INDIA’S WAR ON CASH AND GOLD
I just finished reading Kenneth Rogoff’s book, The Curse of Cash, when the rupee notes crisis erupted in India. Rogoff’s book is a defense of banning cash (paper/plastic and coins).
On November 8, also the day of the U.S. election, Narendra Modi, Prime Minister of India, made a surprise announcement that had been kept secret, even from many in the Indian government, that 500 and 1000 rupee notes would no longer be legal tender within 24 hours. The Prime Minister cited the need to fight corruption as justification for the removal of the 500 and 1000 rupee notes. The removal of the 500 and 1000 rupee notes in effect demonetized 86% of India’s existing cash. Half of India’s citizens do not have a bank account and around 25% do not even have an ID card. 97% of the Indian economy is cash-based. This decision made 88% of all outstanding currency no longer usable.
Prime Minister Modi attempted to downplay the shocking ban of existing 500 and 1000 rupee notes by telling Indians that, while they could no longer use the notes effective almost immediately, over the next sixty days they could deposit them in their accounts at the banks and post offices across the country, or they could exchange the notes for new 500 and 2000 rupee notes. Exchanging the old notes, however, has been problematic as the banks do no have enough of the new notes to meet the exchange demand, creating long lines. In some instances, the banks have been forced to use coins to complete the exchanges.
Indians are now converting whatever they can into gold, silver, and hard currencies like the US dollar but, however, they are all trading at huge premiums. Gold in India has shot up to as much as $2,800 per ounce – if you can find it – while it was $1,282.35 in London (LBMA p.m. fix). The retail price of gold jumped between 15% and 20% within 10 hours on November 9. On the night Narendra Modi announced his decision to curb black money, Mumbai bought gold and bullion worth Rs. 16 crore, a jump of 23 times from the city’s collective sale of Rs. 69 lakh from the previous day. As much as 250 kg of gold was reportedly sold in Mumbai within a few hours of the announcement. Remember also that because of taxes and restrictions, already most of the gold entering India is brought in by smugglers.
Just as Kenneth Rogoff and Citi’s economist Willem Buiter say, the main purpose of banning cash is because, if you eliminate physical currency and force people to use a debit card linked to a government controlled bank account for all transactions, you can effectively plan everything centrally. However, for both Prime Minister of India Modi and Mr. Rogoff to have this decision popularly accepted, it is necessary to argue that it is done to combat criminal activities that are detrimental to society. Peter Bofinger, leading German Keynesian economist, says, “Coins and bills are obsolete and only reduce the influence of central banks.” This is the main master plan that author Jim Rickards presents in his latest book, The Road to Ruin. Mr. Rickards argues that the elites (G20 and IMF leaders) have a master plan to hoard gold and substitute SDR as the currency of world trade and finance. For the plan to work they also must ban cash and gold. In India, we observe it through the attempt to monetise private and temple gold and now also banning large currency notes. This is not only an Indian phenomenon. In the U.S. and Canada the highest note is $100, in UK £50 and in EU €200. Recently the EU approved the end of the €500 note. The Swiss still have a 1,000 franc note.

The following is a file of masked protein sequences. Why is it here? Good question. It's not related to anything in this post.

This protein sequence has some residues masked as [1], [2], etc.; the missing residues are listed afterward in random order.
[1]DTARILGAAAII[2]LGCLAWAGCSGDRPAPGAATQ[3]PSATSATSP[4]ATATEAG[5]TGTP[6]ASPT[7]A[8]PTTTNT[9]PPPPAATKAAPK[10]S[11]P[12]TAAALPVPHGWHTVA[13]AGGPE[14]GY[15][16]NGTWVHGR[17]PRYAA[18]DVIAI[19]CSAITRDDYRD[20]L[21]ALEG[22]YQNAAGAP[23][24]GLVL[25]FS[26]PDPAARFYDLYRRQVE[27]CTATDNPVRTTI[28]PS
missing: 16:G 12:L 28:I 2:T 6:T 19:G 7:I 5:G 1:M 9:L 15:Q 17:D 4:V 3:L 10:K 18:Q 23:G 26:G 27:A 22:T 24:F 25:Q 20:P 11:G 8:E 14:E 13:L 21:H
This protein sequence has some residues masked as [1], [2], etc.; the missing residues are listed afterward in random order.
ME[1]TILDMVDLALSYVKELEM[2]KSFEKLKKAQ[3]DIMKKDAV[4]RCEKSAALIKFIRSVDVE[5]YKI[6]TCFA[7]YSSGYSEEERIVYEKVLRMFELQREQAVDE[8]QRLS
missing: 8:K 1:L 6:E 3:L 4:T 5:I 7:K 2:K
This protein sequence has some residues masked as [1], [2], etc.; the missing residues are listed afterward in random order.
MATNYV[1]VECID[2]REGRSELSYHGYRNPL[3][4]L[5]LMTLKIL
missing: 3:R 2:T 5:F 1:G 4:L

Kenneth Rogoff doesn’t propose to ban private possession of gold because he believes it’s not necessary. According to Mr. Rogoff, gold has a very large value and is therefore not practical for small transactions. He forgets entirely silver, which is the poor man’s gold. He proposes to keep small denominations of paper/plastic money and coins temporarily, but to make the coins sufficiently large as to make them inconvenient to use, his final objective still being to ban cash totally. What he ignores is human ingenuity. India is showing us how fast people can react and find alternatives. Faced with excessive public debt, this extreme solution of banning cash is the only one that governments still have.